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And part of the health risk, she explained, derives from its chemical breakdown by enzymes, particularly in the liver.  One route for degradation is an enzyme known as alcohol dehydrogenase (ADH), which converts alcohol into a highly toxic compound called acetaldehyde.  In many happy, moderate drinkers, that acetaldehyde is quickly removed by another enzyme, which turns it into something safer…

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However in some individuals, the enzyme that breaks down acetaldehyde (acetaldehyde dehydrogenase) doesn’t work very well, leading to a buildup of acetaldehyde, which can cause flushing of the face, nausea, and even damage the liver and other organs.  In others, ADH is especially good at rapidly breaking down alcohol, also allowing toxic acetaldehyde to accumulate.  Many people from Japan, and South Korea, for example, inherit this version of the ADH gene, which apparently confers some protection against the risk of alcohol use disorders

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But here’s a central conundrum:  alcohol, in moderation, is good for many people, improving health outcomes, and lowering the risk of mortality…

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According to Dr. Grant (and the NIAAA, or National Institute on Alcohol Abuse and Addiction), moderate drinking in adults decreases the risk of heart disease, enhances immune function, increases bone density, lowers anxiety and perceived stress, and increases one’s overall level of energy and activity!

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However, in contrast, chronic heavy drinking is a health disaster, increasing the risk of hepatitis, cirrhosis, and cardiovascular disease (including cardiomyopathy and stroke), suppressing immune function, reducing bone density, worsening chronic inflammatory lung disease, and causing significant memory impairments…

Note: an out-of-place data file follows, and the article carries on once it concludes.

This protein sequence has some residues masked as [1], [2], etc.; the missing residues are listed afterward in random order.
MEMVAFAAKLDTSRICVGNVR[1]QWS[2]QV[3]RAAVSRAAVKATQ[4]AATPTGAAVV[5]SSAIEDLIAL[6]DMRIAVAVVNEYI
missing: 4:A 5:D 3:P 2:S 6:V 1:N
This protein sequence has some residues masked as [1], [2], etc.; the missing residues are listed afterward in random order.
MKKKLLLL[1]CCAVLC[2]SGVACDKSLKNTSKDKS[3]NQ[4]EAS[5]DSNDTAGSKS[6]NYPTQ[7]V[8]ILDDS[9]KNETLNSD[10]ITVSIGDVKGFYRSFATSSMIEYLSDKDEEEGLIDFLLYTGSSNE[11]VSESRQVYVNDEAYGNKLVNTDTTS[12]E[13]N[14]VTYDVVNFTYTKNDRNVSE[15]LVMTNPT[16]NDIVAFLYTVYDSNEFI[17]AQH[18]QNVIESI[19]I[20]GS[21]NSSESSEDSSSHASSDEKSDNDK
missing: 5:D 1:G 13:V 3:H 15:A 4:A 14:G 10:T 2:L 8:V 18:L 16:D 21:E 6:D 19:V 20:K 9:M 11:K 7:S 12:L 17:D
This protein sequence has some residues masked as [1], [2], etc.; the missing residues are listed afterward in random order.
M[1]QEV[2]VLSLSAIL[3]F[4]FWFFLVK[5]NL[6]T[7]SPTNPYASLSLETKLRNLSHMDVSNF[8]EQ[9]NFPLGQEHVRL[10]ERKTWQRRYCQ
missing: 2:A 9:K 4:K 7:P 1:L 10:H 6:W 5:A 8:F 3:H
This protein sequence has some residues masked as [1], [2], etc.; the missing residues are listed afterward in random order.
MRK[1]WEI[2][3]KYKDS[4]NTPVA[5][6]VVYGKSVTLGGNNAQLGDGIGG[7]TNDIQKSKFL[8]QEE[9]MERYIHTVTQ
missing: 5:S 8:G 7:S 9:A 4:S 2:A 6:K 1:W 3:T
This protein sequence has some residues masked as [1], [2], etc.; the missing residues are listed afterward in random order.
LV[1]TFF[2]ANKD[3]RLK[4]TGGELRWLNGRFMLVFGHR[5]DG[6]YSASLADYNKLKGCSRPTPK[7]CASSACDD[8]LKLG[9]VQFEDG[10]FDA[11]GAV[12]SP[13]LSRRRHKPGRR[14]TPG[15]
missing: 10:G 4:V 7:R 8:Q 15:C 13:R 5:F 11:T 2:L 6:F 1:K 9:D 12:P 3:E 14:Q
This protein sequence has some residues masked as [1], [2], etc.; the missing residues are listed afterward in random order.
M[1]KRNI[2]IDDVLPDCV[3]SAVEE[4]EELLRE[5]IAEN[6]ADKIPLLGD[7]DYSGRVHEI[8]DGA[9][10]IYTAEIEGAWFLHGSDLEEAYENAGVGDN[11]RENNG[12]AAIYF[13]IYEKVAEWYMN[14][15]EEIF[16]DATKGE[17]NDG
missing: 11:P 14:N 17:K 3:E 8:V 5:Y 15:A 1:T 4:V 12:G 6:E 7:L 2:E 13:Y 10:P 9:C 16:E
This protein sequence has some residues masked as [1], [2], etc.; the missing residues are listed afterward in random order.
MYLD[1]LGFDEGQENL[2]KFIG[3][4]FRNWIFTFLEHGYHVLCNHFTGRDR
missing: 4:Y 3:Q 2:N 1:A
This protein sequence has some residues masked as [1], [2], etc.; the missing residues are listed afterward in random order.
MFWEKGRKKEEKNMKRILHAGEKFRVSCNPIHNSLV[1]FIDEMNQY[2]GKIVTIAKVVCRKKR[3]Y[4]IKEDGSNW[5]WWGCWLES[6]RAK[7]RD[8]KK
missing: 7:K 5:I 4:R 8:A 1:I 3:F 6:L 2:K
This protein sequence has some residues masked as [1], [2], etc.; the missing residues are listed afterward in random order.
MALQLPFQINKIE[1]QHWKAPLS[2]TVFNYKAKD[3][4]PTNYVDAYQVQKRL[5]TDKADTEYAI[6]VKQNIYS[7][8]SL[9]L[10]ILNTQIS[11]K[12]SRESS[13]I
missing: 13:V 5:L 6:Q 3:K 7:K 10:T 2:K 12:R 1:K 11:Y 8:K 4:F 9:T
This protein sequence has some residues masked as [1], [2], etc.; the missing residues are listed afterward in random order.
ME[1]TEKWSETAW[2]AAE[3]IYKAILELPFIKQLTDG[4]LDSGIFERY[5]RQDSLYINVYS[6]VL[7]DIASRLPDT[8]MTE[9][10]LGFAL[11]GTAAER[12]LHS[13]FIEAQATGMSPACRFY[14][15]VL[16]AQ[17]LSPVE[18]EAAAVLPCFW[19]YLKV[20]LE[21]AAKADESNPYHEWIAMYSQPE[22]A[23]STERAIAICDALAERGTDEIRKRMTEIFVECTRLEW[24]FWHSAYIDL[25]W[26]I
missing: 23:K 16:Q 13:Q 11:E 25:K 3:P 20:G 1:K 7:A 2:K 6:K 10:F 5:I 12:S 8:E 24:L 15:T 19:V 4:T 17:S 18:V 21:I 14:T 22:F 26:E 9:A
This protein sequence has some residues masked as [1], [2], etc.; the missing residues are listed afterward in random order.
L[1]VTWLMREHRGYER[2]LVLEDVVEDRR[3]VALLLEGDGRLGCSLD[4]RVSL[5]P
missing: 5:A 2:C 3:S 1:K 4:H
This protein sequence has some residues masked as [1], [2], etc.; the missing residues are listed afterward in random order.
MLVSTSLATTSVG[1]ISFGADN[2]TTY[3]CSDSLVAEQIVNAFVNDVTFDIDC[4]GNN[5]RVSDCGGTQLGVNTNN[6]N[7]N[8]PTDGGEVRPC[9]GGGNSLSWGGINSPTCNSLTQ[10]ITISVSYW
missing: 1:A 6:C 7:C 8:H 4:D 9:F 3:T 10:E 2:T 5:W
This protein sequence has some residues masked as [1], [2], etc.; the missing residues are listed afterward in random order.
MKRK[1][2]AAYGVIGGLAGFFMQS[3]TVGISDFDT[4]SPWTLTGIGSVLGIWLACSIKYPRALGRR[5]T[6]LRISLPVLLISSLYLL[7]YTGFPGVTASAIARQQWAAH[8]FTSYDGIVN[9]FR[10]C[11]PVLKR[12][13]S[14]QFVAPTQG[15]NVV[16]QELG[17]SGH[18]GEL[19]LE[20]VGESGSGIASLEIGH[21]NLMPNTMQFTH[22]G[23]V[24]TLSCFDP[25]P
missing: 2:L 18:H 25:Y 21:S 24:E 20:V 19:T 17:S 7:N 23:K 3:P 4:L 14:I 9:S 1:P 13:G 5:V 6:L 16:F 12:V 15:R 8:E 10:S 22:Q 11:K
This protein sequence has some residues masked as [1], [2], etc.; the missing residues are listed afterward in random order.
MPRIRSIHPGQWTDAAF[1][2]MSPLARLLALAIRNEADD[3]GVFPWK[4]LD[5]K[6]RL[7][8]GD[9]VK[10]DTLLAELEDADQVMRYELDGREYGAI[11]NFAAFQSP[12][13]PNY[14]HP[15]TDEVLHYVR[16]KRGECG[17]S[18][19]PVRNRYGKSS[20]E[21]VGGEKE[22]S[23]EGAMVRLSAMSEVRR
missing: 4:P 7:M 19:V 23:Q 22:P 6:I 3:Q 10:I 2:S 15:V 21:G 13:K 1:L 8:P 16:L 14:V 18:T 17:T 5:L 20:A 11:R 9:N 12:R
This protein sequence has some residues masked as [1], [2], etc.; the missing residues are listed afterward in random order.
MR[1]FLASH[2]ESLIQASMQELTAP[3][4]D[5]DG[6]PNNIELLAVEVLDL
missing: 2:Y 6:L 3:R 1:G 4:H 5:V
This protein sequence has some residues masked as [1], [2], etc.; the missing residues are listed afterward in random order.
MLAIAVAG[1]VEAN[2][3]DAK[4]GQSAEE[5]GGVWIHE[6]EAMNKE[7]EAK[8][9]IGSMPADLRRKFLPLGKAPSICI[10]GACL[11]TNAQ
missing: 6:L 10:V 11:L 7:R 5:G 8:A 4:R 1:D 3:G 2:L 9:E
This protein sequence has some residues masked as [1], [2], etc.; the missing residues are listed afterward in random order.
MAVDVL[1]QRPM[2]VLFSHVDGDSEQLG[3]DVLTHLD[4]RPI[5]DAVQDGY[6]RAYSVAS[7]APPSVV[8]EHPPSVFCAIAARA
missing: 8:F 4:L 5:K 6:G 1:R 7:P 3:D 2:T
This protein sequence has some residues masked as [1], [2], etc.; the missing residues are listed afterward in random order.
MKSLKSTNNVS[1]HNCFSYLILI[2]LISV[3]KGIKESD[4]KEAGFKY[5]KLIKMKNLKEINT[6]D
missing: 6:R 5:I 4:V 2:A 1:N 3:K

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So what is “moderate” drinking?  According to the NIAAA Dietary Guidelines for Americans, moderate drinking is defined as up to 1 drink per day for women, and up to 2 drinks per day for men.   Also, importantly, what is considered one “drink?”  Here’s a handy chart, also from NIAAA…

NIAAA Drinks

So that deliciously compelling, 16 ounce 8.8% ABV Cavatica Stout, which  –  in moderation  –  may improve your cardiovascular health?  How many drinks?

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Dr. Grant showed us data indicating that alcohol consumption in the United States is increasing, particularly amongst young adults and women…

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Dr. Grant also entertainingly described various factors which contribute to individual variability in consumption  –  and noted that most Americans drink at moderate levels or below.  Yet,astonishingly, about 20% of drinkers consume nearly 80% of all the alcohol sold..!